This all plays into our feeling of guilt: of our wealth, of the cruel treatment we subjugate other organisms (as cows and monkeys) to, of our lack of historical perspective and above all of the massive killing we’ve perpetrated since the early days of our existence as sapiens.

Harari doesn’t shy away from hyperboles (sometimes bordering sensationalism) and, as far as I can judge, not all his claims are backed by solid scientific evidence. But, he writes with great spezzatura and the way he connects the dots, linking the different revolutions, is admirable. He is a fine storyteller, with great mastery of detail and fascinating examples (like the importance of sauerkraut in sea exploration). Moreover, his ability to connect with today is gorgeous. In explaining how stress was introduced in sapiens’ daily life after he started cultivating wheat Harari draws a parallel with our modern life of luxury and iphones. We are still stressed – where is the progress?

One of the most intriguing things is that I really began to see the Roman era as part of recent history. Since the book starts with the very first species, two millennia suddenly feels like yesterday. The pages on modern history culminate in an intriguing statement. As we all know the industrial revolution triggered other high-impact revolutions (as urbanization, youth culture, democratization, the decline of patriarchalism), but Harari is of the opinion that the biggest revolution ever (sic!) is the destruction of family ties and the context of local communities and their replacement by state and market. As those community ties withered over the last two centuries, the vacuum they left behind was filled by imaginary communities, as Islam, consumentism and the nation state. Although interesting, this seems too quick of a conclusion. What about the liberation of the individual? Or women’s freedom to choose their own partners? How does he asses the possibility we all now have to leave our small community and explore the world? How credible is putting islam and a taste for shopping in one basket?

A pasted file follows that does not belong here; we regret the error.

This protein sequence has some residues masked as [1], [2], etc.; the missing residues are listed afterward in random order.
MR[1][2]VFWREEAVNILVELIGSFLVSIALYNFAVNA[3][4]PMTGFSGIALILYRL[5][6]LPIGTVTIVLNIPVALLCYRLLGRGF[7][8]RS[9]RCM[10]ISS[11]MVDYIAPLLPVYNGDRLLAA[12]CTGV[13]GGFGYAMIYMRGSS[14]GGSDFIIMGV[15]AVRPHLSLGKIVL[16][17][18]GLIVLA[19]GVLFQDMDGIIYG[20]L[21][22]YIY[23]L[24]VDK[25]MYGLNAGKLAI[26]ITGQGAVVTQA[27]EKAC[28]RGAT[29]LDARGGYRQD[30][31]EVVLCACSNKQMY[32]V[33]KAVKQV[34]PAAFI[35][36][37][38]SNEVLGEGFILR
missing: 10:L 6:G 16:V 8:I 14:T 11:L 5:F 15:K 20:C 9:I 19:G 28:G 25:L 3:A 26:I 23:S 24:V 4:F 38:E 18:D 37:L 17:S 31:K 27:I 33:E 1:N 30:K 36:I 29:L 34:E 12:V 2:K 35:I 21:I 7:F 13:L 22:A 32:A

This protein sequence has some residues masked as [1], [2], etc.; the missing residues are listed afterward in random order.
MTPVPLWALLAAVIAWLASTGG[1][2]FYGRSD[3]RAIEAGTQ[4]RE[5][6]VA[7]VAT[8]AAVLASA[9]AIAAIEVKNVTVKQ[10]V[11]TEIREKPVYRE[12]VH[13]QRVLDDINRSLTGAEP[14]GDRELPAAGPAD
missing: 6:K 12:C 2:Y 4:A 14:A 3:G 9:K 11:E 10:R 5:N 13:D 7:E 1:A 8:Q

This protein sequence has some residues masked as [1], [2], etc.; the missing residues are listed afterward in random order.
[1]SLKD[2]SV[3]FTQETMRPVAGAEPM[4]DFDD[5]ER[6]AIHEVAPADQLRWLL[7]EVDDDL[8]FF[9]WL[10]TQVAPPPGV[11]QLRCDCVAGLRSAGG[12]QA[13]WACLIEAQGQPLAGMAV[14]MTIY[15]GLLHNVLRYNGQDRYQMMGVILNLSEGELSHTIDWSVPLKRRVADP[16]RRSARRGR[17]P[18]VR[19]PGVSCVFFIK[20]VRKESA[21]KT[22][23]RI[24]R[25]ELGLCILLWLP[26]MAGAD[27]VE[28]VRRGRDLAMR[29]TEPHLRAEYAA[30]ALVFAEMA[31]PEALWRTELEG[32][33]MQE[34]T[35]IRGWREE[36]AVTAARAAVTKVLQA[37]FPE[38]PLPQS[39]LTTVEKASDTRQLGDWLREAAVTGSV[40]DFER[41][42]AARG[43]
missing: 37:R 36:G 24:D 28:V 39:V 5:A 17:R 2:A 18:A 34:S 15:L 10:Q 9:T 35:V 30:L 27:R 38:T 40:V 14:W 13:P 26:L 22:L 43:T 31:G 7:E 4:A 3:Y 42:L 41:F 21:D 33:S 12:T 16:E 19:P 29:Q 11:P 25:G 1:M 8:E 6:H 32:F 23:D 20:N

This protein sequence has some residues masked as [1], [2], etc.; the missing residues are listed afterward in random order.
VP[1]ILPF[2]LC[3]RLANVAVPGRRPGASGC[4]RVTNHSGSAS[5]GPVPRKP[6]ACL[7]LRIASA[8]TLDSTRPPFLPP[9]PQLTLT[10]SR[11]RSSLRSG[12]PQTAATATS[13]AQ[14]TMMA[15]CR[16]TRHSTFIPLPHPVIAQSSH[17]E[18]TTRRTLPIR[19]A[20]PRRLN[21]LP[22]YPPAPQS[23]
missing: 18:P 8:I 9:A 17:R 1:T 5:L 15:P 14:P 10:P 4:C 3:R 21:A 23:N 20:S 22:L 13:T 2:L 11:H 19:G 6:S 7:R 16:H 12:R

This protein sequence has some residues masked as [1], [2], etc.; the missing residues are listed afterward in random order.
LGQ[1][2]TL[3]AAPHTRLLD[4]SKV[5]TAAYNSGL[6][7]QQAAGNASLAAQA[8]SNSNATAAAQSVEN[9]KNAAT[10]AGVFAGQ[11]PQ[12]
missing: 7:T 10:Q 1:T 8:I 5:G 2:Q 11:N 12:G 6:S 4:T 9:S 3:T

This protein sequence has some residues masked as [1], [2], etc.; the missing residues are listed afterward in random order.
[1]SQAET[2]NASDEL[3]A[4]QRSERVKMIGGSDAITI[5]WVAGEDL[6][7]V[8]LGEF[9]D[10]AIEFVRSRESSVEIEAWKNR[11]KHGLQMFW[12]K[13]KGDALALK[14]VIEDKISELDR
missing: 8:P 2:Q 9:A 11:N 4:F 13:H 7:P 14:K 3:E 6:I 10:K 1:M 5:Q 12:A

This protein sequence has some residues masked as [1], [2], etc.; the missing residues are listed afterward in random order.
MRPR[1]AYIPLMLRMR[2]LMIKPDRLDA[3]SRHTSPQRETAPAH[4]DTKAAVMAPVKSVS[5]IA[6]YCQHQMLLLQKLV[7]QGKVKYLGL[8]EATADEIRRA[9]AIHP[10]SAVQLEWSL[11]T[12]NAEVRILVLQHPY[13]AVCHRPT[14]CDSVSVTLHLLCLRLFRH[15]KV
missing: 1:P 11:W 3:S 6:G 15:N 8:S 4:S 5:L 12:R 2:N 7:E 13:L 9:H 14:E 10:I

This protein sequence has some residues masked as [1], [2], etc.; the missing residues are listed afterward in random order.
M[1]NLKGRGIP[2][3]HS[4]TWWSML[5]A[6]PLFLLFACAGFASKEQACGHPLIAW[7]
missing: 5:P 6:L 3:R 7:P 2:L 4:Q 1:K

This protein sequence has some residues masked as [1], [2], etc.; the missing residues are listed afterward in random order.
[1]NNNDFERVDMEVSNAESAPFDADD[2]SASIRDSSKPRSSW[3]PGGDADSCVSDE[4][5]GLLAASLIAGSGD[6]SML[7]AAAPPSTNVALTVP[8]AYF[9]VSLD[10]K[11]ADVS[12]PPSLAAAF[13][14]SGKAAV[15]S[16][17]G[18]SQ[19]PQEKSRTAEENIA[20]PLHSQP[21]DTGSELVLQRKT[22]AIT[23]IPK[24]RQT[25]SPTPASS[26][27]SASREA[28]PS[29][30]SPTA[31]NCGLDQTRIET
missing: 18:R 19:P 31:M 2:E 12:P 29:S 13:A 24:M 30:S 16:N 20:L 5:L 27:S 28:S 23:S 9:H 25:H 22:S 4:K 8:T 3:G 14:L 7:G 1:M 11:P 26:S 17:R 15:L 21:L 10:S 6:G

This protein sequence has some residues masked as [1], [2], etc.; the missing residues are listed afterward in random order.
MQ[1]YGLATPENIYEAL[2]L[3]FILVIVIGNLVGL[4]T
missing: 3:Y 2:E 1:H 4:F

Harari states that historians are great at investigating history and telling stories but they never touch upon the most important question of all: when is sapiens happy?
In his view, we have shown little progress: We’re still stressed, we’ve have killed and destroyed more than necessary and are still not capable of leading a valuable life. There’s little to be proud of. It’s this last topic he ends the book with: what makes a good life and will we be able, now that technology is omni-present, to design it? We have always been great at innovating our way out of problems (always finding or inventing new energy sources for example), but what’s the next level?